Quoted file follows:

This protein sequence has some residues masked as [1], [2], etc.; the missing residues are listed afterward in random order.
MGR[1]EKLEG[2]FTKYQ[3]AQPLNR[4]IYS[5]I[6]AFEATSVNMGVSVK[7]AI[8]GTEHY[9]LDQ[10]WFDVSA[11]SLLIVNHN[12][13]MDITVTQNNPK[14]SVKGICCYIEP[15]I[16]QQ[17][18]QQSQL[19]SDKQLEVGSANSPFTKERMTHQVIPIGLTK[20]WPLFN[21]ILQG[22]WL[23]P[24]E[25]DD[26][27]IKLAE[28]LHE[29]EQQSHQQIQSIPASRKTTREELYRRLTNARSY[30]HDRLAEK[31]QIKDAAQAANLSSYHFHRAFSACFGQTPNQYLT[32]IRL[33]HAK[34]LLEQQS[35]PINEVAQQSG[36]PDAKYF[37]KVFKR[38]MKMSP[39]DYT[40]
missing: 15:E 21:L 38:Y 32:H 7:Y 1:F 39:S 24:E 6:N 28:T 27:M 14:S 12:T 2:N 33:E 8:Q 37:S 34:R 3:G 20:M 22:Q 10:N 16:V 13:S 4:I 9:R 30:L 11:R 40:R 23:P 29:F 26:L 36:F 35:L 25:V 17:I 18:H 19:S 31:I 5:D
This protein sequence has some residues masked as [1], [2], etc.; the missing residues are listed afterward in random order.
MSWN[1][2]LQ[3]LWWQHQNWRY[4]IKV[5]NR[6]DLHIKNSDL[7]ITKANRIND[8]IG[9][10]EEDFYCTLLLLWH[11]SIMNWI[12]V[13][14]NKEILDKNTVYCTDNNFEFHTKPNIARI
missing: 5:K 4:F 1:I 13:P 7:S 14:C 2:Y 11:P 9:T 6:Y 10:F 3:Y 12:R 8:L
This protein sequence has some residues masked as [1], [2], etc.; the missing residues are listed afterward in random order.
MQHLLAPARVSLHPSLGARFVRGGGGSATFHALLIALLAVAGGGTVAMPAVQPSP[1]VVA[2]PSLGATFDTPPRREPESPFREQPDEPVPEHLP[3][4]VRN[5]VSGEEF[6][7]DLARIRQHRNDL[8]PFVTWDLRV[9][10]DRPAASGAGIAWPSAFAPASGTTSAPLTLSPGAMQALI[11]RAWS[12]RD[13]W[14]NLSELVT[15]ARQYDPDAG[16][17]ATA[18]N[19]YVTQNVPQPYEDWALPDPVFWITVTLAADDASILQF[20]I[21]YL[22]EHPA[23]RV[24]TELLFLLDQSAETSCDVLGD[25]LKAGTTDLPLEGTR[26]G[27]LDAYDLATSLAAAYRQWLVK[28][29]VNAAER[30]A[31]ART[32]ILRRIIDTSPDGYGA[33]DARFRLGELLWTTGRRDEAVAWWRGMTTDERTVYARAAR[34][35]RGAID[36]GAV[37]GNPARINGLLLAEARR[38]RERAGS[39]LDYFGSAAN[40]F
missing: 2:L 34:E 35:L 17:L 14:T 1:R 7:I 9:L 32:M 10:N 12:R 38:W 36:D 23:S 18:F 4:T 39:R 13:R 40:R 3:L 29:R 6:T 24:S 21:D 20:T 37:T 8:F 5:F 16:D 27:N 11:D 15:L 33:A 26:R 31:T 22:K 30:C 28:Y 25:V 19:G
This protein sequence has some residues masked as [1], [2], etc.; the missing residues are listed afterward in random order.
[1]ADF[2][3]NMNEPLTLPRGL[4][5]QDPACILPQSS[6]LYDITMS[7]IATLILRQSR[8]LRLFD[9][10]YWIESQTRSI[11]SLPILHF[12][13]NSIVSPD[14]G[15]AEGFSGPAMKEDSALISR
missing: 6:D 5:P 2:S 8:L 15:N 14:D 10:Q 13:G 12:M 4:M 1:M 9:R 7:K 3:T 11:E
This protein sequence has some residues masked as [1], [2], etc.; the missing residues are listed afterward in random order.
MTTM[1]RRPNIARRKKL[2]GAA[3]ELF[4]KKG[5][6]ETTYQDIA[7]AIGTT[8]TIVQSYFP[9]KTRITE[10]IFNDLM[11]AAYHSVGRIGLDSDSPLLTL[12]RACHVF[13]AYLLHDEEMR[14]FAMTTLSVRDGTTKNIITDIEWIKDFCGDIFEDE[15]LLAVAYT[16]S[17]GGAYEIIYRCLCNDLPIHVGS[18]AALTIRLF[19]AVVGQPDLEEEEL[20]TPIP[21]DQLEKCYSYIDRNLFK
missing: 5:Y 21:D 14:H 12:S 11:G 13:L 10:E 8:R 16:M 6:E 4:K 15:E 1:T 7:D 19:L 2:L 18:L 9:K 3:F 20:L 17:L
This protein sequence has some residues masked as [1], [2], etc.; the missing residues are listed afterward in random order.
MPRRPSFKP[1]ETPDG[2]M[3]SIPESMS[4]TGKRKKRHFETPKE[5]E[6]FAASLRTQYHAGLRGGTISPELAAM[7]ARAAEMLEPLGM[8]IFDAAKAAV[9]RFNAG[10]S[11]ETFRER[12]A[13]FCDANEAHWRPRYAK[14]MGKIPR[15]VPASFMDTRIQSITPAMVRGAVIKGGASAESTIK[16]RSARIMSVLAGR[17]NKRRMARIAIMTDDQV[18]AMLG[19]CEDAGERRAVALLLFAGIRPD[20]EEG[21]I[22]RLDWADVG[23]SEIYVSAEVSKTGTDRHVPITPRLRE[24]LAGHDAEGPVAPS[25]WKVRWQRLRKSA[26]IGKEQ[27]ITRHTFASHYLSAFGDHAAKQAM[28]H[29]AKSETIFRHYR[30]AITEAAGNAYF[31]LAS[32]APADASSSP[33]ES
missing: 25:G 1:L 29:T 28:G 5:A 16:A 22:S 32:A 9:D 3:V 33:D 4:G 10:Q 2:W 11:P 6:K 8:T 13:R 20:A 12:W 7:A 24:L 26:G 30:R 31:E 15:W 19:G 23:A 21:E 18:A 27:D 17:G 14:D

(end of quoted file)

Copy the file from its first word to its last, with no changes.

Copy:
This protein sequence has some residues masked as [1], [2], etc.; the missing residues are listed afterward in random order.
MGR[1]EKLEG[2]FTKYQ[3]AQPLNR[4]IYS[5]I[6]AFEATSVNMGVSVK[7]AI[8]GTEHY[9]LDQ[10]WFDVSA[11]SLLIVNHN[12][13]MDITVTQNNPK[14]SVKGICCYIEP[15]I[16]QQ[17][18]QQSQL[19]SDKQLEVGSANSPFTKERMTHQVIPIGLTK[20]WPLFN[21]ILQG[22]WL[23]P[24]E[25]DD[26][27]IKLAE[28]LHE[29]EQQSHQQIQSIPASRKTTREELYRRLTNARSY[30]HDRLAEK[31]QIKDAAQAANLSSYHFHRAFSACFGQTPNQYLT[32]IRL[33]HAK[34]LLEQQS[35]PINEVAQQSG[36]PDAKYF[37]KVFKR[38]MKMSP[39]DYT[40]
missing: 15:E 21:L 38:Y 32:H 7:Y 1:F 39:S 24:E 6:N 28:T 27:M 14:S 12:T 2:N 33:E 8:Q 37:S 34:R 3:G 20:M 22:Q 10:N 16:V 13:S 4:I 9:R 30:L 11:R 40:R 23:P 29:F 26:L 36:F 35:L 25:V 17:I 18:H 19:S 31:I 5:D
This protein sequence has some residues masked as [1], [2], etc.; the missing residues are listed afterward in random order.
MSWN[1][2]LQ[3]LWWQHQNWRY[4]IKV[5]NR[6]DLHIKNSDL[7]ITKANRIND[8]IG[9][10]EEDFYCTLLLLWH[11]SIMNWI[12]V[13][14]NKEILDKNTVYCTDNNFEFHTKPNIARI
missing: 5:K 4:F 1:I 13:P 7:S 14:C 2:Y 11:P 9:T 6:Y 10:F 3:Y 12:R 8:L
This protein sequence has some residues masked as [1], [2], etc.; the missing residues are listed afterward in random order.
MQHLLAPARVSLHPSLGARFVRGGGGSATFHALLIALLAVAGGGTVAMPAVQPSP[1]VVA[2]PSLGATFDTPPRREPESPFREQPDEPVPEHLP[3][4]VRN[5]VSGEEF[6][7]DLARIRQHRNDL[8]PFVTWDLRV[9][10]DRPAASGAGIAWPSAFAPASGTTSAPLTLSPGAMQALI[11]RAWS[12]RD[13]W[14]NLSELVT[15]ARQYDPDAG[16][17]ATA[18]N[19]YVTQNVPQPYEDWALPDPVFWITVTLAADDASILQF[20]I[21]YL[22]EHPA[23]RV[24]TELLFLLDQSAETSCDVLGD[25]LKAGTTDLPLEGTR[26]G[27]LDAYDLATSLAAAYRQWLVK[28][29]VNAAER[30]A[31]ART[32]ILRRIIDTSPDGYGA[33]DARFRLGELLWTTGRRDEAVAWWRGMTTDERTVYARAAR[34][35]RGAID[36]GAV[37]GNPARINGLLLAEARR[38]RERAGS[39]LDYFGSAAN[40]F
missing: 2:L 34:E 35:L 17:L 14:T 1:R 7:I 9:L 32:M 10:N 12:R 38:W 36:D 23:S 18:F 4:T 39:R 13:R 40:R 3:L 29:R 6:T 24:S 21:D 20:T 37:T 8:F 5:F 16:D 27:N 11:D 15:L 33:A 26:R 31:T 22:K 30:C 28:Y 25:V 19:G
This protein sequence has some residues masked as [1], [2], etc.; the missing residues are listed afterward in random order.
[1]ADF[2][3]NMNEPLTLPRGL[4][5]QDPACILPQSS[6]LYDITMS[7]IATLILRQSR[8]LRLFD[9][10]YWIESQTRSI[11]SLPILHF[12][13]NSIVSPD[14]G[15]AEGFSGPAMKEDSALISR
missing: 6:D 5:P 2:S 8:L 15:N 14:D 10:Q 13:G 12:M 4:M 1:M 9:R 7:K 3:T 11:E
This protein sequence has some residues masked as [1], [2], etc.; the missing residues are listed afterward in random order.
MTTM[1]RRPNIARRKKL[2]GAA[3]ELF[4]KKG[5][6]ETTYQDIA[7]AIGTT[8]TIVQSYFP[9]KTRITE[10]IFNDLM[11]AAYHSVGRIGLDSDSPLLTL[12]RACHVF[13]AYLLHDEEMR[14]FAMTTLSVRDGTTKNIITDIEWIKDFCGDIFEDE[15]LLAVAYT[16]S[17]GGAYEIIYRCLCNDLPIHVGS[18]AALTIRLF[19]AVVGQPDLEEEEL[20]TPIP[21]DQLEKCYSYIDRNLFK
missing: 5:Y 21:D 14:H 12:S 11:G 13:L 10:E 8:R 16:M 6:E 4:K 15:E 1:T 7:D 19:L 2:L 18:L 9:K 3:F 20:L 17:L
This protein sequence has some residues masked as [1], [2], etc.; the missing residues are listed afterward in random order.
MPRRPSFKP[1]ETPDG[2]M[3]SIPESMS[4]TGKRKKRHFETPKE[5]E[6]FAASLRTQYHAGLRGGTISPELAAM[7]ARAAEMLEPLGM[8]IFDAAKAAV[9]RFNAG[10]S[11]ETFRER[12]A[13]FCDANEAHWRPRYAK[14]MGKIPR[15]VPASFMDTRIQSITPAMVRGAVIKGGASAESTIK[16]RSARIMSVLAGR[17]NKRRMARIAIMTDDQV[18]AMLG[19]CEDAGERRAVALLLFAGIRPD[20]EEG[21]I[22]RLDWADVG[23]SEIYVSAEVSKTGTDRHVPITPRLRE[24]LAGHDAEGPVAPS[25]WKVRWQRLRKSA[26]IGKEQ[27]ITRHTFASHYLSAFGDHAAKQAM[28]H[29]AKSETIFRHYR[30]AITEAAGNAYF[31]LAS[32]APADASSSP[33]ES
missing: 25:G 1:L 29:T 28:G 5:A 16:A 22:S 32:A 9:D 3:V 33:D 4:G 10:Q 2:W 11:P 6:K 8:T 13:R 20:A 12:W 7:A 24:L 26:G 30:R 31:E 15:W 19:G 23:A 21:E 18:A 27:D 17:G 14:D